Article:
- They know the original retail value they paid for an item.
- They know the provenance of a piece.
- They have surface research from eBay or Craigslist for a similar item.
- They have emotional attachment towards a piece.
- Does the item fit with the local trends in resale?
- Is it a hard-to-find piece or commonplace?
- What are the storefront resale prices for similar items, and in turn, what are the store owners willing to pay for those pieces?
- What is the condition of the item?
- Is the resale market saturated for that particular genre or item?
For Paint & Patina clients, most household items are assigned a FMV.
FMV for estate sale pricing is guided by the local resale market. Not your best friend’s market the next state over or the eBay market, but what is trending here and now.
In our area, the resale market is saturated. Really saturated. There are tons of brick and mortar shops peddling resale and upcycled items. There are tightly knit online/social resale sites like the West County Mommy Swap or the Kirkwood/Webster Swap & Sell on Facebook. There are giant swap meet events around town. There’s craigslist. The list is endless!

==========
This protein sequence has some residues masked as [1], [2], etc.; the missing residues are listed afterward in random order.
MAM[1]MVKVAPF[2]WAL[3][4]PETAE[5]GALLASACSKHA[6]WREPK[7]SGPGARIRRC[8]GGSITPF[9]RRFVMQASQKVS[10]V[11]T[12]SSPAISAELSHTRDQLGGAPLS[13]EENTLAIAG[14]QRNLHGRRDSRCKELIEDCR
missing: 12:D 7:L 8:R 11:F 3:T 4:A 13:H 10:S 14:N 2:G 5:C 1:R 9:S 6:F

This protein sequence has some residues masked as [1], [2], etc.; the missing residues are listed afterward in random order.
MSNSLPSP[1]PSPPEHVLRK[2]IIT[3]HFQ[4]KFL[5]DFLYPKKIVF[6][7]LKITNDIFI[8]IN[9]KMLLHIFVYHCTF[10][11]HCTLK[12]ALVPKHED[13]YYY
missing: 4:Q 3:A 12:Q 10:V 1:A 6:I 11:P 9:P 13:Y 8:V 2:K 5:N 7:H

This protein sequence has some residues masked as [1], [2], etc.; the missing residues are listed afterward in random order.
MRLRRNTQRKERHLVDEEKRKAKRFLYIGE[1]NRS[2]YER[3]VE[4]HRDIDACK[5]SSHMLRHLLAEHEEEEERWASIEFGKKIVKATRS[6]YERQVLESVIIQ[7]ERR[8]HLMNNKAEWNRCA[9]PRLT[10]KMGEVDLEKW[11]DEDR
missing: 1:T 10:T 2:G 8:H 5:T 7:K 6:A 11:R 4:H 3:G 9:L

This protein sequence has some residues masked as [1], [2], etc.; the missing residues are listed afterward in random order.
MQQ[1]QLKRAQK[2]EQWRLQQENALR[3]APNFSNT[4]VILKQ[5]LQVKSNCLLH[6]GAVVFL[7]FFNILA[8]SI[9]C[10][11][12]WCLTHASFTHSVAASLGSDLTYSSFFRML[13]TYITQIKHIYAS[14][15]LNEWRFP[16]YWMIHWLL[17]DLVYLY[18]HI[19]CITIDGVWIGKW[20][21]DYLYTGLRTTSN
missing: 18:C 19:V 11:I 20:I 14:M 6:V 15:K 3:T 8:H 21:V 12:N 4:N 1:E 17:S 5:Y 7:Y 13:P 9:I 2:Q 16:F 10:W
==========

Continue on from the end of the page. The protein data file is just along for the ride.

We consider all of the aforementioned information (trends, condition, saturation, asking prices that are too high, and equally, asking prices that are too low, etc.) to determine FMV.
While determining FMV is not exactly a scientific process, there is a method to the madness. And it works! Our pricing experience has proven time and time again to get our client’s items sold for a fair price, and quickly.
So does FMV apply to collectibles, art, antiques, rarities or other specialty pieces? Many times, the answer is yes! That’s where an appraisal comes in to play.
We’ll discuss appraisals and their role in estate sales in an upcoming blog. Stay tuned!